This week I am shining the light, once again, on ordinary people who are giving of themselves and their time to help others. Sometimes the smallest act of kindness, just something as simple as picking up a dropped object for an elderly person, or helping someone across the street, can make someone’s day a little brighter.
Never Too Old For A Bike Ride …
Elderly people sometimes don’t get out and about as much as they might like. Visual and mobility limitations may keep them from enjoying a walk in the park, or even just a trip to the grocery store. Imagine the feelings of loneliness, or isolation that these people experience. And young people are often busy with their own lives, wrapped up in the drama of school, relationships, sports, etc. But in Scotland, there is one young man who is helping bridge the gap between young and old, and helping seniors have the opportunity to get out just a bit more.
Meet Fraser Johnston, a med student at Falkirk University who has started a movement to help get elderly people out on … bike rides!
“A lot of people who are stuck in care homes or stuck in their own homes, the only time they ever get taken out is with their family or through activities at the home. But it’s normally from the home to a car to a bus to the next location. For some of them it’s such a strange thing when you say, come out on the bike because they think they’re going to do the pedaling. But when they find out it’s a young or old volunteer taking them out, they jump at the chance to get on the bike. Everyone has some time in their lives that they could give back to the older generation, and offer them opportunities like this they wouldn’t get otherwise.”
What started as one young man doing a kindness soon became more than one young man could handle last month after BBC Three made a video for their Amazing Humans series. The video went viral and … well, long story short, what started as a one-man show has now expanded. Fraser learned of a volunteer project, Cycling Without Age, that was started in Copenhagen, Denmark in 2012, and decided to start a branch of the organization in Scotland. To date, he has about 30 volunteers and has two of the bicycles – actually more of a cross between a large tricycle and a rickshaw — called Trishaws.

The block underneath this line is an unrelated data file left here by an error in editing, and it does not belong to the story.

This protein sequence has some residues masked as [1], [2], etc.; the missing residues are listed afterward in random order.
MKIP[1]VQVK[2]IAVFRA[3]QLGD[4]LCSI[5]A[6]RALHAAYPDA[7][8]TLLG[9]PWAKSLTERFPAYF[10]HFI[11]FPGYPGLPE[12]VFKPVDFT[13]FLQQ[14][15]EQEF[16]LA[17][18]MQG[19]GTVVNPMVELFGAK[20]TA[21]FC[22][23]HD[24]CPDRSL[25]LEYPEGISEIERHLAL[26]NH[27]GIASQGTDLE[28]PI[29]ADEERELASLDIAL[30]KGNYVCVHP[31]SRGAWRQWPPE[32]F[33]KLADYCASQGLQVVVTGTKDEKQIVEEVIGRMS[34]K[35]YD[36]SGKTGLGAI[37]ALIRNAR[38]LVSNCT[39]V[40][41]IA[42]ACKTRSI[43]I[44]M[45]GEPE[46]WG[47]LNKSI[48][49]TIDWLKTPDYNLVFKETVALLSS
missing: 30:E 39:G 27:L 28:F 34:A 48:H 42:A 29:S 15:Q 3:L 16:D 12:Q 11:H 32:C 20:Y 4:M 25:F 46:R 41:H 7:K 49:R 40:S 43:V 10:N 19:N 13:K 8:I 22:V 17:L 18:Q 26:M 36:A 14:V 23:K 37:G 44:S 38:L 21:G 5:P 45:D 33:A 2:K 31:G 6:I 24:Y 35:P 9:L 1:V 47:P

“It’s like a victorian carriage, minus the horse, which you don’t need when you’ve got a strong pair of legs behind you. I have noticed a difference in Mary, her eyes look completely different, they’re back to what they were years ago”. – Chris Ogilvie
It may seem like a small act of kindness to us, but to the people who he is taking for rides, it must seem like a very large thing. And I’m sure you won’t be surprised to know that back in 2015, Fraser was awarded the sportscotland Volunteer of the Year award.
A Teacher’s Dying Wish …
Kay Wistrand is a language arts teacher at Tomball Junior High School in Tomball, Texas. Earlier this year, Ms. Wistrand was diagnosed with a lethal form of spinal cancer and was given a maximum of 2-3 years to live. When she announced her diagnosis to her class, they were heartbroken, for every body loved Ms. Wistrand. Four of her students got together and were trying to think of something to do for Ms. Wistrand, when suddenly one remembered hearing her say that her dream was to someday see the California Redwoods and dip her toes in the Pacific Ocean.
The students got the idea of setting up a GoFundMe account to help Ms. Wistrand realize her dream. Here is what Mickey Nolen, one of the four students wrote on the page: